A New Jersey guy dedicated to his family, friends, and church, develops unrealistic expectations from watching porn and works to find happiness and intimacy with his potential true love.
Year 2, Film #29
THE REVIEW: Many times I’ve gone into a film with high expectations. You see the trailer and a cast including Joseph Gordon-Levitt (who also wrote and directed the film), Scarlett Johansson, and Julianne Moore of course you’re going to have high expectations. Sometime expectations are met, sometimes they’re not. When expectations are met it’s a wonderful experience. Sadly, Don Jon is not one of those times.
Two things the film does well is it’s comedy and acting, both of which are interchangeable here. Led by “Don Jon” (Joseph Gordon-Levitt), there’s a general level of familiarity between all the characters. Whether it’s his best friends he goes out partying with, his family which isn’t the most calming of environments, the priest in the confessional, or the parade of women, it feels as if everyone knows everyone; there are no strangers here. A possible downside to this would be a loss in realism — it can take some time to get to know a new person — but that’s not how it feels here. In Don Jon the atmosphere that is created is one of mutual agreement. For situations like Jon’s family and friends, that’s easy to understand, but for people like the dime Barbara Sugarman (Scarlett Johansson) or Esther (Juliane Moore) the blinding speed at which the relationships develop don’t seem out of the questions. And all this can then be exploited for the sake of comedy. Jon, Sr. (Tony Danza) who is always irate and swearing at the football game, the men being shamelessly misogynistic, or Esther being her casual and observant self, bits of comedy arise naturally and without much effort.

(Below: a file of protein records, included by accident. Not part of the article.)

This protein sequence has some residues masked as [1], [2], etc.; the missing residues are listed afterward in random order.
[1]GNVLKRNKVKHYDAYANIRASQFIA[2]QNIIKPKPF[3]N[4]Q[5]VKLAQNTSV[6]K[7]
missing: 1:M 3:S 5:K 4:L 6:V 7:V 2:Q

Conversely, this same feeling is also one of the worst parts of the film as well. Since a lot is established on prior relationships, or quickly developed relationships that fit the same mold, there is a lot of repetition. Routine would be a great word to describe it. The same things are done over and over again but nothing really changes. Part of that serves a purpose — porn isn’t just an escape for Jon, it’s an addition and the routine emphasizes that — but the other part is just boring. After a while, seeing the gym, the pad, the car, the church, and the club in an incessant cycle stops being funny, entertaining, and constructive and becomes pointless. You also get so used to this pattern that is established that when there finally are breaks, you just get confused. For example, at some point in the film, Barbara convinces Jon to go back to school to help him advance in his job. You hear Barbara make the suggestion and see Jon go to school, but something doesn’t click. It feels like an instantaneous and split decision, one that wasn’t thought all the way through. I don’t mean in terms of the characters — Jon probably did it for a very simple reason — but in terms of the film. Going back to school doesn’t feel like a natural progress and it shows in the writing. The flow from one point to the next is choppy. And it’s not just the school: it’s also the entire character ark of Esther and the inclusion of Monica (Brie Larson), Jon’s sister, as two more examples. Monica brings up the separate issue of purpose. Her character definitely serves a purpose and Brie Larson does a great job at portraying that. But at the same time, just giving her the one line in the last ten minutes of the film feels like a cheat, a deus ex machina. I get that her character is the quiet, introvert one (something I can relate with) but to have her provide such an impactful ending after doing nothing except check her phone the entire film, feels like a missed opportunity.
My recommendation: go into the film with low expectations. It won’t make the film any better than it is. The repetitive parts will still be there and it will still seem a bit jumpy, but it will allow you to focus more on the parts that are funny and enjoy the film. There is a lot to like about Don Jon and you can have a good time, but this isn’t the Oscar contender I hoped it would be, not by a long shot. My other recommendation: if you suffer from epilepsy, it’s probably best if you don’t watch Don Jon. I’m no expert on the disorder, but even I was taken aback by the frequent strobing and flashing that appears, both in the title and credit sequences as well as in the movie itself. Definitely something to look into before watching.
Don Jon opens in theaters on September 27, 2013.
THE RATING: 3 out of 5